2013 was not exactly what we’d call a banner year for the broadcast networks. While buzz continued to center around cable and the ascension of Netflix to a legitimate player in the TV industry, the big four and CW tried desperately to find some comfort food in the form of tepid comedies and stories about serial killers. The end result was a miserable year for the new sitcom and a lot of shows that felt like exact clones of each other showing up. On that note, here’s the worst new shows of 2013.


Dishonorable Mention: LA Shrinks (Bravo), Blood and Oil (Discovery), Scrubbing In (MTV)


I tried to avoid lumping reality into this list, but these shows each left horrendous tastes in my mouth for different reasons. For Shrinks and Scrubbing In it was the reduction of legitimate medical professionals to glorified sex objects, while for Blood and Oil the combination of ridiculous plotlines and a purely unlikeable central figure in what was intended to be a David and Goliath story completely turned me off. Still, I grade reality on a different curve and to compare this to the dreck in scripted programming is apples and oranges, hence merely a dishonorable mention.


5 – Welcome to the Family (NBC)


This could have easily been any number of other lousy generic family comedies that NBC was praying would beam into more houses than their critically acclaimed shows, but the tie goes to the one that lasted a meager three episodes before getting yanked for whatever NBC decides to put in the 8:30 slot in a given week to patch the rest of the fall. While the initial concept wasn’t too awful (teen gets knocked up and the two families are forced to come closer together), the combination of unfortunate implications and generally uninspired execution killed this show deader than Welcome to the Family killed my ability to laugh for a half hour.


4 – Do No Harm (NBC)


Get used to seeing the peacock’s name on this list because we’re not done with Bob Greenblatt’s numerous missteps this year. Do No Harm was an incredibly weak mid-season offering that tried to bring the Jekyll and Hyde drama into a modern setting. However, since Hyde wasn’t that well differentiated from our Jekyll half (or Grey’s Anatomy for that matter) the end result was a boring product that got sent to the Saturday night death slot after two episodes. Even the series ending twist that the more villainous side was our central character’s true nature felt forced and it’s for the best this show saw a quick mercy killing.


3 – Cult (CW)


Cult gets away with being slightly lower on the list than our next two entries on the basis that it almost enters “so bad it’s good” territory. The weakest of our serial killer crop, Cult relied on wooden acting, a ludicrous script, and an obsession with overly dark camera work that kept the viewer from seeing everything. Sadly, the truly worst conceit the show tried to pull was the notion that a CW show would generate the sort of the viewership and fan obsession that would make directioners look sane, measured, and understated by comparison.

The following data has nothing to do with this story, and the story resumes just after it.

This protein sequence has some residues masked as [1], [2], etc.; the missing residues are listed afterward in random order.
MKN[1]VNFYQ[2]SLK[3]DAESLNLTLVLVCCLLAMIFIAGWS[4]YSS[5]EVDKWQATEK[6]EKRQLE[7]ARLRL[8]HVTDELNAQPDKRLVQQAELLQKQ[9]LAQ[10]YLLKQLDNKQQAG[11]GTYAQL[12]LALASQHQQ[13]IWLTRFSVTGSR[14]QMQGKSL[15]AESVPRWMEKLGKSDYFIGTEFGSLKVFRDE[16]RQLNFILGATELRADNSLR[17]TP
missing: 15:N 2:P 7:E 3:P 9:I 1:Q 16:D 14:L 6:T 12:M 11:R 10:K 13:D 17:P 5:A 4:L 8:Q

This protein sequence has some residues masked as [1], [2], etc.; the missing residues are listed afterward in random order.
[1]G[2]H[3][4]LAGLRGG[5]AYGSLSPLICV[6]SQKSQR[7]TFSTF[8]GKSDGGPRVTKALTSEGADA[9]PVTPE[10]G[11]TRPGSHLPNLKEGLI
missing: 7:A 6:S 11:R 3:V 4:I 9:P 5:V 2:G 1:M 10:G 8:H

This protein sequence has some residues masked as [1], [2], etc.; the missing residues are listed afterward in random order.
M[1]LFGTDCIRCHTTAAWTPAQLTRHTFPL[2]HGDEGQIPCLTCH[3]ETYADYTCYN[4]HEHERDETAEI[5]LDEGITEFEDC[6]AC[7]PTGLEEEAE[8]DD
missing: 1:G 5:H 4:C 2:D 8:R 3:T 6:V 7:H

2 – Dads (FOX)

How is this show still on the air? Moreover, how on earth did Fox give it a back-order? This show is dreck on every conceivable level. The writing is sloppy and borders on every-ist in the book. This is made even worse by the sloppy execution of the script and the soulless mugging (reminiscent of a bad Jim Carrey impression) of Giovanni Ribisi and Seth Green. What truly makes Dads getting a full 22 inexplicable, however, is the fact that it’s literally dragging down the rest of the FOX comedy block (which is actually pretty good, and in terms of quality might be the strongest of the big four– rivaled only by ABC) in the ratings, meaning that whatever leverage Seth McFarlane has over FOX executives could easily sink Brooklyn Nine-Nine and The Mindy Project as well.


1 – Ready For Love (NBC)


At the top of this article I mentioned that I tried to lay off the reality genre as much as possible for this article (based on the amount of reality I watched I could easily have made an all reality all-worst). However, Ready For Love tried so desperately to cross three or four different genres of shows, so I’m breaking my own rule for the purposes of this list.

As bad as NBC has been developing comedies this year (they were 0 for 7 last year, and I anticipate another 0 for 3 in the fall), they’ve been equally awful in developing event shows. Million Dollar Quiz, as much as the game show junkie in me enjoyed, slowly devolved into a fiasco, with power outages, bad weather, and bad math (they had to juice the pot by about $300,000 in order to come through on their advertising). However, MDQ had nothing on Ready For Love, which wanted so desperately to mash-up The Bachelor and The Voice. Ready For Love was boring, cliched, a slog (there was definitely not two hours of material for that premiere) and worst of all, for a show about love, it showed precisely zero heart. An unmitigated disaster all around, and not even in a way that you could redeem the show as being cheeky about it’s lousiness, Ready For Love was really the worst new show of 2013.

Next Time: Next Monday we look at the best new shows of the year, as networks scramble to reclaim former glory and cable tries to hold the fort against massive losses in the upcoming year.